56The hunger was everywhere in that part of the world. And Joseph opened the storehouses and sold grain to the people of Egypt. This was because the time of hunger became terrible in Egypt. 57And all the people in that part of the world came to Joseph in Egypt to buy grain. This was because the hunger was terrible everywhere in that part of the world.

Genesis 41

41
1-4Two years passed and Pharaoh had a dream: He was standing by the Nile River. Seven cows came up out of the Nile, all shimmering with health, and grazed on the marsh grass. Then seven other cows, all skin and bones, came up out of the river after them and stood by them on the bank of the Nile. The skinny cows ate the seven healthy cows. Then Pharaoh woke up.
5-7He went back to sleep and dreamed a second time: Seven ears of grain, full-bodied and lush, grew out of a single stalk. Then seven more ears grew up, but these were thin and dried out by the east wind. The thin ears swallowed up the full, healthy ears. Then Pharaoh woke up—another dream.
8When morning came, he was upset. He sent for all the magicians and sages of Egypt. Pharaoh told them his dreams, but they couldn’t interpret them to him.
9-13The head cupbearer then spoke up and said to Pharaoh, “I just now remembered something—I’m sorry, I should have told you this long ago. Once when Pharaoh got angry with his servants, he locked me and the head baker in the house of the captain of the guard. We both had dreams on the same night, each dream with its own meaning. It so happened that there was a young Hebrew slave there with us; he belonged to the captain of the guard. We told him our dreams and he interpreted them for us, each dream separately. Things turned out just as he interpreted. I was returned to my position and the head baker was impaled.”
14Pharaoh at once sent for Joseph. They brought him on the run from the jail cell. He cut his hair, put on clean clothes, and came to Pharaoh.
15“I dreamed a dream,” Pharaoh told Joseph. “Nobody can interpret it. But I’ve heard that just by hearing a dream you can interpret it.”
16Joseph answered, “Not I, but God. God will set Pharaoh’s mind at ease.”
17-21Then Pharaoh said to Joseph, “In my dream I was standing on the bank of the Nile. Seven cows, shimmering with health, came up out of the river and grazed on the marsh grass. On their heels seven more cows, all skin and bones, came up. I’ve never seen uglier cows anywhere in Egypt. Then the seven skinny, ugly cows ate up the first seven healthy cows. But you couldn’t tell by looking—after eating them up they were just as skinny and ugly as before. Then I woke up.
22-24“In my second dream I saw seven ears of grain, full-bodied and lush, growing out of a single stalk, and right behind them, seven other ears, shriveled, thin, and dried out by the east wind. And the thin ears swallowed up the full ears. I’ve told all this to the magicians but they can’t figure it out.”
25-27Joseph said to Pharaoh, “Pharaoh’s two dreams both mean the same thing. God is telling Pharaoh what he is going to do. The seven healthy cows are seven years and the seven healthy ears of grain are seven years—they’re the same dream. The seven sick and ugly cows that followed them up are seven years and the seven scrawny ears of grain dried out by the east wind are the same—seven years of famine.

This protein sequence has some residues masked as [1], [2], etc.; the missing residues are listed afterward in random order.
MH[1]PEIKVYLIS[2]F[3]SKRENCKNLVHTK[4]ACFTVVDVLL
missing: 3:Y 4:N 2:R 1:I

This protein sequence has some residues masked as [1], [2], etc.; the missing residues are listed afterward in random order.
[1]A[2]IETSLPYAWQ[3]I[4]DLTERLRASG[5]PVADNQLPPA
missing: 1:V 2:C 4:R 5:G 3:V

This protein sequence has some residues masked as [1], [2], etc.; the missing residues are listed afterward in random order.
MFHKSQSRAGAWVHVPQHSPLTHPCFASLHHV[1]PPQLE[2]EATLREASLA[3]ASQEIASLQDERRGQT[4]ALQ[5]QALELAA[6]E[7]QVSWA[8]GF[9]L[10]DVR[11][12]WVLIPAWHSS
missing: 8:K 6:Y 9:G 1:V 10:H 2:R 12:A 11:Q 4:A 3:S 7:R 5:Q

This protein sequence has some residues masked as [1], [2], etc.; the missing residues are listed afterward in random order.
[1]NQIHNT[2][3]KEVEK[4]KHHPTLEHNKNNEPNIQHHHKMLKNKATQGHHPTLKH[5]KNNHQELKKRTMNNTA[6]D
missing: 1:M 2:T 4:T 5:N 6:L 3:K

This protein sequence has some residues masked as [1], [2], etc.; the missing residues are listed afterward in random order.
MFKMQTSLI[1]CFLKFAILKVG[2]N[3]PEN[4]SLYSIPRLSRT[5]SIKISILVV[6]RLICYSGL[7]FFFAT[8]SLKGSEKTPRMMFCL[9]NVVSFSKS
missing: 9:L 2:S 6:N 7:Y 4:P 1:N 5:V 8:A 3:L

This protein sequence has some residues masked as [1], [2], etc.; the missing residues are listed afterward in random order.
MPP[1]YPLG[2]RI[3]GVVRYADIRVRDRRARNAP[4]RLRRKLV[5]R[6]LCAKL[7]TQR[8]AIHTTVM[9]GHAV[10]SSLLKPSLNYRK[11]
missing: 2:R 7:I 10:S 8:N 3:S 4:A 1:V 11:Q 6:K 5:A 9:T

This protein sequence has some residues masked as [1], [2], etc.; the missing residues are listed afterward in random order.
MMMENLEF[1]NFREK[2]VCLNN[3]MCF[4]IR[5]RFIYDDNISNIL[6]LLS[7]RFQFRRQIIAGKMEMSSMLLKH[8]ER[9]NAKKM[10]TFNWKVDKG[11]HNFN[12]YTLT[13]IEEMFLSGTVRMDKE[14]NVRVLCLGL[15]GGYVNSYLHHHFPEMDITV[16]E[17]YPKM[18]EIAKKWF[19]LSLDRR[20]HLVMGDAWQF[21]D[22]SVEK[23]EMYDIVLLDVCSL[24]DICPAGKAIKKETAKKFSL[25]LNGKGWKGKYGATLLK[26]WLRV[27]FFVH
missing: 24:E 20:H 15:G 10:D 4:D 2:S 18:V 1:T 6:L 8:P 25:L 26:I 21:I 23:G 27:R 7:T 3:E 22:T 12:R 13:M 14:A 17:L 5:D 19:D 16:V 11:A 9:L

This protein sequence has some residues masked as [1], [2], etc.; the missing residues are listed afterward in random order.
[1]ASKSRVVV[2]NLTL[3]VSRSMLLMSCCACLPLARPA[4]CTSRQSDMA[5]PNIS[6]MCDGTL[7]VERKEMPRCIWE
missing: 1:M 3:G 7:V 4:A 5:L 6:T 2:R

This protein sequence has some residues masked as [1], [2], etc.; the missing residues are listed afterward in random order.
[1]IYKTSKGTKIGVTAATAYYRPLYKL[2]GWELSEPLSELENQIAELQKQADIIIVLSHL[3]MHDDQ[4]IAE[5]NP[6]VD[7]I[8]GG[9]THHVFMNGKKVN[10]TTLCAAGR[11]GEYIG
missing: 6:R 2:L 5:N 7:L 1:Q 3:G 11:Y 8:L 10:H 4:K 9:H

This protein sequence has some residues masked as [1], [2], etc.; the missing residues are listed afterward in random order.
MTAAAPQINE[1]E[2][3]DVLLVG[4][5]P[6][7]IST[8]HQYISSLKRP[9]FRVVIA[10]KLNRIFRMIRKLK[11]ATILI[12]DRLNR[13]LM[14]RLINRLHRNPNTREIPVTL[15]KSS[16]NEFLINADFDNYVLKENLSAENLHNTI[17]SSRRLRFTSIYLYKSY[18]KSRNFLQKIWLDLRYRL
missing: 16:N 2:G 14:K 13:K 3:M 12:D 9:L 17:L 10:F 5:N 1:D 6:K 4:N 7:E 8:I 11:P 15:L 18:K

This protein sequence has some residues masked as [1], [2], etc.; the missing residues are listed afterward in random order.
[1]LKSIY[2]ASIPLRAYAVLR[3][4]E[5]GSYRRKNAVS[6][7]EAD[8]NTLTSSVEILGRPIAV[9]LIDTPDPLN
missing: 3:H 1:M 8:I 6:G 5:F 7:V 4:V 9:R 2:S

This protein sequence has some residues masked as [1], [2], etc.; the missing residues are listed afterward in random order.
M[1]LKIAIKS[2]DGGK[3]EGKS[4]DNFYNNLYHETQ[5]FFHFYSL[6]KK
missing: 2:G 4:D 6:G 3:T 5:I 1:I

28-32“The meaning is what I said earlier: God is letting Pharaoh in on what he is going to do. Seven years of plenty are on their way throughout Egypt. But on their heels will come seven years of famine, leaving no trace of the Egyptian plenty. As the country is emptied by famine, there won’t be even a scrap left of the previous plenty—the famine will be total. The fact that Pharaoh dreamed the same dream twice emphasizes God’s determination to do this and do it soon.
33-36“So, Pharaoh needs to look for a wise and experienced man and put him in charge of the country. Then Pharaoh needs to appoint managers throughout the country of Egypt to organize it during the years of plenty. Their job will be to collect all the food produced in the good years ahead and stockpile the grain under Pharaoh’s authority, storing it in the towns for food. This grain will be held back to be used later during the seven years of famine that are coming on Egypt. This way the country won’t be devastated by the famine.”
37This seemed like a good idea to Pharaoh and his officials.
38Then Pharaoh said to his officials, “Isn’t this the man we need? Are we going to find anyone else who has God’s spirit in him like this?”
39-40So Pharaoh said to Joseph, “You’re the man for us. God has given you the inside story—no one is as qualified as you in experience and wisdom. From now on, you’re in charge of my affairs; all my people will report to you. Only as king will I be over you.”
41-43So Pharaoh commissioned Joseph: “I’m putting you in charge of the entire country of Egypt.” Then Pharaoh removed his signet ring from his finger and slipped it on Joseph’s hand. He outfitted him in robes of the best linen and put a gold chain around his neck. He put the second-in-command chariot at his disposal, and as he rode people shouted “Bravo!”
Joseph was in charge of the entire country of Egypt.
44Pharaoh told Joseph, “I am Pharaoh, but no one in Egypt will make a single move without your stamp of approval.”
45Then Pharaoh gave Joseph an Egyptian name, Zaphenath-Paneah (God Speaks and He Lives). He also gave him an Egyptian wife, Asenath, the daughter of Potiphera, the priest of On (Heliopolis).
And Joseph took up his duties over the land of Egypt.
46Joseph was thirty years old when he went to work for Pharaoh the king of Egypt. As soon as Joseph left Pharaoh’s presence, he began his work in Egypt.
47-49During the next seven years of plenty the land produced bumper crops. Joseph gathered up the food of the seven good years in Egypt and stored the food in cities. In each city he stockpiled surplus from the surrounding fields. Joseph collected so much grain—it was like the sand of the ocean!—that he finally quit keeping track.
50-52Joseph had two sons born to him before the years of famine came. Asenath, daughter of Potiphera the priest of On, was their mother. Joseph named the firstborn Manasseh (Forget), saying, “God made me forget all my hardships and my parental home.” He named his second son Ephraim (Double Prosperity), saying, “God has prospered me in the land of my sorrow.”
53-54Then Egypt’s seven good years came to an end and the seven years of famine arrived, just as Joseph had said. All countries experienced famine; Egypt was the only country that had bread.
55When the famine spread throughout Egypt, the people called out in distress to Pharaoh, calling for bread. He told the Egyptians, “Go to Joseph. Do what he tells you.”
56-57As the famine got worse all over the country, Joseph opened the storehouses and sold emergency supplies to the Egyptians. The famine was very bad. Soon the whole world was coming to buy supplies from Joseph. The famine was bad all over.